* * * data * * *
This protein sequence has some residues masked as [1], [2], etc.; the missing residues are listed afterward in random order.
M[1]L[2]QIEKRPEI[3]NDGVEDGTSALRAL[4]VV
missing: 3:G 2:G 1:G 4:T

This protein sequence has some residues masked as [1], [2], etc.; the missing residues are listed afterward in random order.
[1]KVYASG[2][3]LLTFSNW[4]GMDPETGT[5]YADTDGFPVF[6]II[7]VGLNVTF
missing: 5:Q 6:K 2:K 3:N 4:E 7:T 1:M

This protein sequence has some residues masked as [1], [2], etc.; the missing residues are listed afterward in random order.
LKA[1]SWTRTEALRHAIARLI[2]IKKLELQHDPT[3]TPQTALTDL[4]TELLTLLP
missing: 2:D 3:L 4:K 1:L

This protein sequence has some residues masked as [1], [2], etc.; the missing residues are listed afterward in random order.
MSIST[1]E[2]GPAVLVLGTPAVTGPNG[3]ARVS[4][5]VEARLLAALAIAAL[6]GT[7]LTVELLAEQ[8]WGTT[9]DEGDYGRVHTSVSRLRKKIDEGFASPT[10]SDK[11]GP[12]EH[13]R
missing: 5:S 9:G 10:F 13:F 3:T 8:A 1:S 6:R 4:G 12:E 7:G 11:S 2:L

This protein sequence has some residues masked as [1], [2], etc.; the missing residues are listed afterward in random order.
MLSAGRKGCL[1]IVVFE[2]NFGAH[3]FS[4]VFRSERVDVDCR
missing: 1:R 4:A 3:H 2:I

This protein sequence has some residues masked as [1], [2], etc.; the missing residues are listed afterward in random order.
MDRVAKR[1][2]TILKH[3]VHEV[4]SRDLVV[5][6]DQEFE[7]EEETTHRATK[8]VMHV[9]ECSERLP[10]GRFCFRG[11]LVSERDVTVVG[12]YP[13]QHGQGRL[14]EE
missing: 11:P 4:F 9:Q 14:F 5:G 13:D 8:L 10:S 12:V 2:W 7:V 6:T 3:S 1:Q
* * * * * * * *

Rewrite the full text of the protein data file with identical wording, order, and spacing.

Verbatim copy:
This protein sequence has some residues masked as [1], [2], etc.; the missing residues are listed afterward in random order.
M[1]L[2]QIEKRPEI[3]NDGVEDGTSALRAL[4]VV
missing: 3:G 2:G 1:G 4:T

This protein sequence has some residues masked as [1], [2], etc.; the missing residues are listed afterward in random order.
[1]KVYASG[2][3]LLTFSNW[4]GMDPETGT[5]YADTDGFPVF[6]II[7]VGLNVTF
missing: 5:Q 6:K 2:K 3:N 4:E 7:T 1:M

This protein sequence has some residues masked as [1], [2], etc.; the missing residues are listed afterward in random order.
LKA[1]SWTRTEALRHAIARLI[2]IKKLELQHDPT[3]TPQTALTDL[4]TELLTLLP
missing: 2:D 3:L 4:K 1:L

This protein sequence has some residues masked as [1], [2], etc.; the missing residues are listed afterward in random order.
MSIST[1]E[2]GPAVLVLGTPAVTGPNG[3]ARVS[4][5]VEARLLAALAIAAL[6]GT[7]LTVELLAEQ[8]WGTT[9]DEGDYGRVHTSVSRLRKKIDEGFASPT[10]SDK[11]GP[12]EH[13]R
missing: 5:S 9:G 10:F 13:F 3:T 8:A 1:S 6:R 4:G 12:E 7:G 11:S 2:L

This protein sequence has some residues masked as [1], [2], etc.; the missing residues are listed afterward in random order.
MLSAGRKGCL[1]IVVFE[2]NFGAH[3]FS[4]VFRSERVDVDCR
missing: 1:R 4:A 3:H 2:I

This protein sequence has some residues masked as [1], [2], etc.; the missing residues are listed afterward in random order.
MDRVAKR[1][2]TILKH[3]VHEV[4]SRDLVV[5][6]DQEFE[7]EEETTHRATK[8]VMHV[9]ECSERLP[10]GRFCFRG[11]LVSERDVTVVG[12]YP[13]QHGQGRL[14]EE
missing: 11:P 4:F 9:Q 14:F 5:G 13:D 8:L 10:S 12:V 2:W 7:V 6:T 3:S 1:Q